“The Speedmaster Moonwatch should be in stainless steel. Period. This is how NASA wanted it, this is how Omega created it, and this is how it went to the Moon.” This is the type of argument you can imagine hearing from the mouth of strongly opinionated Speedy fans. Fair enough, the Moonwatch is still very much available in this more common material, and it should make them happy enough. What if, on the other hand, you’d like to have the legendary look of the Speedmaster Moonwatch (understand the classic proportions, design and movement) with a touch of luxury, a touch of colour and a (fairly controlled) touch of bling? Well, since 1969, there are some gold editions of the emblematic space chronograph, and the brand continues this legacy with a truly handsome, highly desirable, not-that-bling Speedmaster Moonwatch Moonshine Gold and its cool green dial.
We’ve explored the updated Speedmaster Moonwatch on many occasions already, including an extensive article that tells you just about everything you need to know about the newest generation introduced in 2021. But a small reminder is always useful. Launched in 1957 as the first chronograph wristwatch with a calculation scale positioned outside the watch on an external bezel, the Speedmaster underwent multiple evolutions to reach a familiar look at the end of the 1960s, a time when it also gained incredible fame by being the first watch worn on the Moon.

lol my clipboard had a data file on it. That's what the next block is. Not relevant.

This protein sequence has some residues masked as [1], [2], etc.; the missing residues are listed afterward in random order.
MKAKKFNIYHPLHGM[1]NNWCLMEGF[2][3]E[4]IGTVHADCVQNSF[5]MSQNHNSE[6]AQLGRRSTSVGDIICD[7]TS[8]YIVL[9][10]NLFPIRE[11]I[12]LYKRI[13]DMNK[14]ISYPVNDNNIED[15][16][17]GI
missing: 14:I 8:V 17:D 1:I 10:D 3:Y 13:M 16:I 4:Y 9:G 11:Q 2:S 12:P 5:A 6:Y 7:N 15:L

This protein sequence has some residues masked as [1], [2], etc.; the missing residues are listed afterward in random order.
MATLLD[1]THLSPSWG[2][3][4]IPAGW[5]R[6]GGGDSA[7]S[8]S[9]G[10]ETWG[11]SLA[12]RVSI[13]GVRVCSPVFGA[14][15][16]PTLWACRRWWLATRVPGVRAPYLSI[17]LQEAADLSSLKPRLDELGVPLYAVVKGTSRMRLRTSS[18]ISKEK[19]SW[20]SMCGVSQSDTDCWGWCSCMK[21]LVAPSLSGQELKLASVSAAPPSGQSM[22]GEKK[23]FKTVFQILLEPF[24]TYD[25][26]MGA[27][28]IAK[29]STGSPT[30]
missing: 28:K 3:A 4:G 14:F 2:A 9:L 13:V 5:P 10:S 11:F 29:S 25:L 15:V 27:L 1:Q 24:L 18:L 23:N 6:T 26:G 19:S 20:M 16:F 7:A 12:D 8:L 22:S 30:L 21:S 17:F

From 1968/69 up until late 2020, the Speedmaster Moonwatch remained almost identical in shape, proportions and mechanics. Obviously, some updates have been made to materials and manufacturing processes, its movement changed from calibre 861 to calibre 1861 (not much changed), and small tweaks were done here and there. But yes, the Moonwatch remained almost unchanged for half a century. In the meantime, the Speedmaster moved from a stand-alone watch to a full collection, with various sizes, complications, materials, and designs added next to the traditional Moonwatch. But then again, the Moonwatch is the Moonwatch and is kind of irreplaceable.